Alfarabi and Aristotle: The Four Causes and The Four Stages of The Doctrine of The Intelligence
Alfarabi was raised as a young boy in Baghdad. His early life was spent studying the art of linguistics, philosophy, and logic. His teachers were Syrian Christians experts in Greek philosophy. He studied Aristotle and Plato in detail, and it became evident in his later writings that they were a strong influence on him. He became quite a prolific writer, and he wrote more than 100 works, many of which have unfortunately been lost including his a lot of his commentaries on Aristotle. He was one of the earliest Islamic thinkers to transmit to the world of his time the doctrines of Plato and Aristotle. He is considered by many to be the founder of an authentic philosophy. His writings created a lot of support, debate, and controversy. He contributed materials on the proof of the existence of the First Principle, and on the theory of emanation, as well as the theory of knowledge, in addition to his commentaries on Greek philosophers.
The Greek influence is clearly present in his works, especially with his Opinions of the Inhabitants of a Virtuous City, where he laid down a philosophical, religious, and social system for the humanity at large; a system that sought to break barriers and facilitate relations among people and nations. This work sounded very similar to the work presented by Plato in Plato's Republic. They both took into consideration the matter of city/state, who was to govern, who was to be governed, how this governing was to take place, how it was to be enforced, and so on. It also appears clear that he was influenced greatly by Aristotle. This influence is present in his "Doctrine of the Intellect". The Doctrine of the intellect was Alfarabi's approach to giving his own interpretation to the intellect.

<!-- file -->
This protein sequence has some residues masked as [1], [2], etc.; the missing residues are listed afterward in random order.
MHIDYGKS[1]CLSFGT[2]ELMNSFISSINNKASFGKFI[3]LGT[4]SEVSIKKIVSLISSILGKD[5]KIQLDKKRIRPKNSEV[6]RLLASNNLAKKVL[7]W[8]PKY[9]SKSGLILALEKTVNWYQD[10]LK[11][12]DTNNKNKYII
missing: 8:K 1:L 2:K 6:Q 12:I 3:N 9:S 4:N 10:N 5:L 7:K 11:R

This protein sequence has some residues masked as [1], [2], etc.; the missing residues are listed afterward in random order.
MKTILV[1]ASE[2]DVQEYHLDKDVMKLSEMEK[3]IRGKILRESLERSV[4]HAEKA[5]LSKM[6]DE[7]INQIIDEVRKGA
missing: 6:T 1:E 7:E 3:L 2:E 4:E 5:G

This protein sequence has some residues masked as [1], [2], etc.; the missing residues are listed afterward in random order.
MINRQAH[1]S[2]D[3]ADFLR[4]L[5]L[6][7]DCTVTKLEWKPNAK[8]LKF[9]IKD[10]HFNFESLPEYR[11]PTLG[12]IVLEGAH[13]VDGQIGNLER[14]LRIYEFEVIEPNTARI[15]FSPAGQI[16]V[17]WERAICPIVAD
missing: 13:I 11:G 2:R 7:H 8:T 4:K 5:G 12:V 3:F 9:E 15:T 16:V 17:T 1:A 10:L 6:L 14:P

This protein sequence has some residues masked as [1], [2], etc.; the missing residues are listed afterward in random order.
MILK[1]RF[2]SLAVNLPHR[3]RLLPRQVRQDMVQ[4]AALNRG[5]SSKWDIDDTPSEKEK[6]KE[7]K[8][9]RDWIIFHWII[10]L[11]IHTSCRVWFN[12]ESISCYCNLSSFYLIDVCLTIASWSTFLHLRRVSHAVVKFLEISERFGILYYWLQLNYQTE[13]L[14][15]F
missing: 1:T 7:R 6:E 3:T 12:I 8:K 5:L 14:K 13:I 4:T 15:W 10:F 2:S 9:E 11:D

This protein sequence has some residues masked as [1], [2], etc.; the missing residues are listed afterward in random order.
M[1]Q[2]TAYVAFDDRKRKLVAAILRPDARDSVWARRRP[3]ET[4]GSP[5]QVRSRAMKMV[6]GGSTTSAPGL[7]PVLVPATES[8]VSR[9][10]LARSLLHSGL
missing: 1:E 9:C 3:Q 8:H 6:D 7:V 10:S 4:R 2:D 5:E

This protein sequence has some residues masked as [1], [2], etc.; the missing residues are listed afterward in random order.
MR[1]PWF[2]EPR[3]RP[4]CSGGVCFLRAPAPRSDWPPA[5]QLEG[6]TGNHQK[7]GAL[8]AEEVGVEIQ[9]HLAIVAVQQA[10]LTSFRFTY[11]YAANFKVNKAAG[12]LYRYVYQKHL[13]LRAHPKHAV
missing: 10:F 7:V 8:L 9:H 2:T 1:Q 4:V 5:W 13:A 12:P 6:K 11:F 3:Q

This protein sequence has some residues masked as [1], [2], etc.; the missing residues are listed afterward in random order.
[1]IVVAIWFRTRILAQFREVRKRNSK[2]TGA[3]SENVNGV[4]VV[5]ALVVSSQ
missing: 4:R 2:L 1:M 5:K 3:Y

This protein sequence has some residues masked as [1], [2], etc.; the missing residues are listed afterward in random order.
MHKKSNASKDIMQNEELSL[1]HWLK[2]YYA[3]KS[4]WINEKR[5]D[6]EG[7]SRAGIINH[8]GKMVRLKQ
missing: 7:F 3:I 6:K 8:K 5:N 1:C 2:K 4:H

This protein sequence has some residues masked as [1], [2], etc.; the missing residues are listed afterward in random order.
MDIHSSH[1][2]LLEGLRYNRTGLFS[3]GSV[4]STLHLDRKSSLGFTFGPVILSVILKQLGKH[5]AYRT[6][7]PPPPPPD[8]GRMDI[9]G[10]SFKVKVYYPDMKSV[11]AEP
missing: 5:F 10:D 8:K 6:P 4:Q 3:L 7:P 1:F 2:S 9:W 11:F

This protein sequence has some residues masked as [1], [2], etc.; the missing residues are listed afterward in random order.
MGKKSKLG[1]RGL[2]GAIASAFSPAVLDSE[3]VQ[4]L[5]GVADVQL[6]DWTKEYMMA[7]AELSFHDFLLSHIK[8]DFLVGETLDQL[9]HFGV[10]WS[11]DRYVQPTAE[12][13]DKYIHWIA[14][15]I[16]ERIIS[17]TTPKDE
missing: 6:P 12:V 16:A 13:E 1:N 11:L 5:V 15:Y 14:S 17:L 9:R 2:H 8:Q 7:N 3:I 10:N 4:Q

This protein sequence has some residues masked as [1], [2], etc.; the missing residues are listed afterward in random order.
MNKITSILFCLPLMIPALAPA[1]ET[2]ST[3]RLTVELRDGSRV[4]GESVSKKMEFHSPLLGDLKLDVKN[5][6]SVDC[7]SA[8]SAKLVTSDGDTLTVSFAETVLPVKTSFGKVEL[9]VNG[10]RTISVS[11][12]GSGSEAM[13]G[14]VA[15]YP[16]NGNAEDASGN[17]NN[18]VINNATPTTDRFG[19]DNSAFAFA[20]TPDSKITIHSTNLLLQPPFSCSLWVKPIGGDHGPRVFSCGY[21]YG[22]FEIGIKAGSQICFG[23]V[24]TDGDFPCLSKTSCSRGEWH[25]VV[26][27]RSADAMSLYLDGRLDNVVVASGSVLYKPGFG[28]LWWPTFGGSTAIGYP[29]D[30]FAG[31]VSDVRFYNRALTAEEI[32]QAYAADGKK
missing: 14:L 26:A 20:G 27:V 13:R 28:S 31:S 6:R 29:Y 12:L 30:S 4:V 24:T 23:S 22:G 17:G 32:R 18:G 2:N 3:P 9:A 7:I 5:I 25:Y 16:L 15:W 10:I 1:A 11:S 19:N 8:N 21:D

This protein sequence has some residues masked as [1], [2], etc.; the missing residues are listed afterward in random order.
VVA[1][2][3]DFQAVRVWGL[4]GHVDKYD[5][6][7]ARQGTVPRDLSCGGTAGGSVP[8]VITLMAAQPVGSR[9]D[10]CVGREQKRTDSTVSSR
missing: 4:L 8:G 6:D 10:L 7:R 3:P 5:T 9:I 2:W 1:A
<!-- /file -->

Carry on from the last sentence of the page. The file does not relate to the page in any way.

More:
There are strong similarities between Alfarabi's Doctrine of the Intellect and Aristotle's "Four Causes". Needless to say that they each are...
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